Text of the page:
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Drake vs. Kendrick: What’s Going On?
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If you’ve been on social media recently, you’ve probably seen posts about the Kendrick Lamar and Drake diss tracks. Between Kendrick dropping back-to-back tracks, to Google Maps labeling Drake’s Toronto mansion as “Owned by Kendrick,” social media outlets have been consumed by the feud. However, if you’re unsure of what’s going on, here’s a breakdown of everything that’s happened thus far so you can decide for yourself who came out on top. 


Last year, Drake and J. Cole dropped “First Person Shooter,” a single where the two lumped themselves with Kendrick Lamar, claiming they are “the big three.” Fast forward a year and on March 25, 2024, Future and Metro Boomin dropped “Like That,” a single off of their album WE DON’T TRUST YOU. Kendrick Lamar was featured in a fiery verse and clapped Drake and J. Cole, saying they aren’t the big three, it’s “just big me.” 

On April 19, Drake then responded with his first diss track, “Push Ups,” and then later that day released “Taylor Made Freestyle.” The latter featured AI verses from Tupac Shakur and Snoop Dogg, but he was forced to remove it after Shakur’s estate threatened to sue him.  

11 days later, Kendrick dropped “Euphoria,” a straight six-minute jab at Drake. The song featured the now social-media famous verse, “I hate the way that you walk / I hate the way that you talk / I hate the way that you dress / I hate the way you sneak a diss / if I catch a flight it’s gon’ be direct.”  

Drake responded to this verse comically by posting the infamous clip of main character Kat Stratford (played by Julia Stiles) confessing her love in a sonnet-style poem to Patrick Verona (played by Heath Ledger) in the 1999 film 10 Things I Hate About You. The poem included lines like “I hate the way you talk to me,” “I hate your big dumb combat boots,” and “I hate you so much it makes me sick, it even makes me rhyme.”  

Then, in a surprise twist, Kendrick dropped “6:16 in LA” on Instagram just a few days later on May 3. The track was produced by Jack Antonoff, a close friend and longtime collaborator of Taylor Swift. The decision was considered to be a “chess move,” and was seemingly a response to Drake’s previous diss track “Taylor Made Freestyle.” 

Later that night, Drake released “Family Matters,” where in an Instagram announcement, he wrote, “Stop trying to piece together what I know and go pick up the pieces of your broken home.” The seven-minute diss track accuses Kendrick of physically abusing his fiancée and living a life of infidelity.  

About 37 minutes later, Kendrick had his jaw-dropping response: “Meet the Grahams.” He begins the track with “Dear Adonis / I’m sorry that that man is your father / let me be honest.” Fans were speechless. Throughout the song Kendrick moves through each of Drake’s family members from his son, Adonis, to his mother, Sandra. He claims that Drake is a deadbeat father and is hiding a secret daughter from the world. He goes further to say that he is a predator, an accusation that was followed up the next day when Kendrick dropped “Not Like Us.” He rapped in a comical way, at one point saying, “Say Drake, I hear you like ‘em young / You better not have to go to Cell Block One.”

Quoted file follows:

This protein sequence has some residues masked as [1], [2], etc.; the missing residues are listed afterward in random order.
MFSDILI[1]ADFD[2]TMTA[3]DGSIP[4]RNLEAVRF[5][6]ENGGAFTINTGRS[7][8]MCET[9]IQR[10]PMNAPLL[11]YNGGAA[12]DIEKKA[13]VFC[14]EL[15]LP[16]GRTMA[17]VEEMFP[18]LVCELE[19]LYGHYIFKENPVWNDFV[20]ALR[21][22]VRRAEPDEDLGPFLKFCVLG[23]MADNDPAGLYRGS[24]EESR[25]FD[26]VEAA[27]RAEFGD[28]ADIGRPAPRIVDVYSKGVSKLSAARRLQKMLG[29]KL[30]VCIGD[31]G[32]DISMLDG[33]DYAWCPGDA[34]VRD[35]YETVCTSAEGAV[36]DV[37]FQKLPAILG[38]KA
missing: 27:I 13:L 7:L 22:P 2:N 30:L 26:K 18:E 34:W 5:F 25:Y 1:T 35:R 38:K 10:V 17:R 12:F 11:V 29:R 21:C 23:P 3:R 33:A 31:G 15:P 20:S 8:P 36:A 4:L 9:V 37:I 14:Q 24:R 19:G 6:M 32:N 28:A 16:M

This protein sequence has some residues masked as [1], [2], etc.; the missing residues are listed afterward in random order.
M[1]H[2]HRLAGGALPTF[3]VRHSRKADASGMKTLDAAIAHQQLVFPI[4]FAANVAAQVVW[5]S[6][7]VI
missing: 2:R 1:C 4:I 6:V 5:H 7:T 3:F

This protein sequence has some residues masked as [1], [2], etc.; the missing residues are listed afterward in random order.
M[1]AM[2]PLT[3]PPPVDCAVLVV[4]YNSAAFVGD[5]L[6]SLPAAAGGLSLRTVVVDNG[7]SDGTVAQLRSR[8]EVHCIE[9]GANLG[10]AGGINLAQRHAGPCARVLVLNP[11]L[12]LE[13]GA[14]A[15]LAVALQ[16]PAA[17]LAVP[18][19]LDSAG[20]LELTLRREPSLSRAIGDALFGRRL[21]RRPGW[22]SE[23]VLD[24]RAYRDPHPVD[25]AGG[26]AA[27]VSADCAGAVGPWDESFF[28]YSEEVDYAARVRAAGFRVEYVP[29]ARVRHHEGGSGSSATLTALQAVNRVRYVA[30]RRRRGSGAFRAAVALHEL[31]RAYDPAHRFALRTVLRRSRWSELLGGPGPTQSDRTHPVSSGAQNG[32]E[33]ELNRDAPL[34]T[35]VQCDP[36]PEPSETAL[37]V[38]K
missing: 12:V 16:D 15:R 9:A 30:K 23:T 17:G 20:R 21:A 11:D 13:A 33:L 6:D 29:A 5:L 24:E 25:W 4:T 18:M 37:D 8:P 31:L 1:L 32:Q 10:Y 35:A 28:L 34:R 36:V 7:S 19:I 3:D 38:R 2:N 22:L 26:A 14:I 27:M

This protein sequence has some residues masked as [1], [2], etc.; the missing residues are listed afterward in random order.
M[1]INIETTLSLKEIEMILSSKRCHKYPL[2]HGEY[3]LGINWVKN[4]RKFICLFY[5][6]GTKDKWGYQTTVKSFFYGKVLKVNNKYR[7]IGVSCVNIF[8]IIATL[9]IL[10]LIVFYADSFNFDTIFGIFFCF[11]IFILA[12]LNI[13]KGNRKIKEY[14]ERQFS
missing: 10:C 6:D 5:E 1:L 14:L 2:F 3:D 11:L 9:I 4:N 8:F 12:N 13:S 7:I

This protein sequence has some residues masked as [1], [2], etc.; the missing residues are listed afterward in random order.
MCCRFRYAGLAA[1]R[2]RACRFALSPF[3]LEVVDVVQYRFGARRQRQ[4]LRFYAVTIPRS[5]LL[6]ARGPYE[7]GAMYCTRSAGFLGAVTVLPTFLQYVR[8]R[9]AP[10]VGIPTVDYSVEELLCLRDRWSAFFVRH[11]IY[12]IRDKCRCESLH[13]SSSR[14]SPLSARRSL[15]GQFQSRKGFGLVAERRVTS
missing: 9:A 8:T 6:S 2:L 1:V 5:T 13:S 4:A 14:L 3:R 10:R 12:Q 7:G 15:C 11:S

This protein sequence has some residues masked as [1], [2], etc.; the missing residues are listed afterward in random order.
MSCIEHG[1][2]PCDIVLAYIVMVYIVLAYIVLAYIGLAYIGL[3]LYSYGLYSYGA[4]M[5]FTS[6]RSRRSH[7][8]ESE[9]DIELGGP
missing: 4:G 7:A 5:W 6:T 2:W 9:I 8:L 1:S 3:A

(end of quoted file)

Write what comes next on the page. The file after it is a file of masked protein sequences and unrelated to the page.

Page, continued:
The “Not Like Us” cover shows Drake’s Toronto mansion and hints at further accusations of trafficking the singer may be involved in. Photo courtesy of People.

Though fans seem to be split on who is winning, the scale seems to be leaning towards Kendrick. Instagram comments have described Drake’s diss tracks as “playground insults” whereas Kendrick’s were “full blown murder,” one user stating “Kendrick dug up his dead body just to put him in the grave again.” 

The feud is ongoing and there is no end in sight. Though Kendrick seems to have plenty of built-up rage that will surely keep fans entertained for weeks to come, but in the meantime, his 3 tracks in 36 hours will surely suffice.  

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About the Contributor
Emma Callahan
Emma Callahan, Co-Editor-in-Chief
Emma Callahan is a senior and is one of the Co-Editors-in-Chief of The Print. Additionally, she is the President of GSA, Girl Up, and Creative Writing Club; is an officer of Voices of Equity; and a member of Academic Team and Spanish club. She runs on the cross-country team and loves reading and travelling. Emma hopes to major in Journalism or Law and minor in Women's and Gender Studies and Spanish to hopefully one day spread news about or directly fight social injustices and issues involving human rights. 
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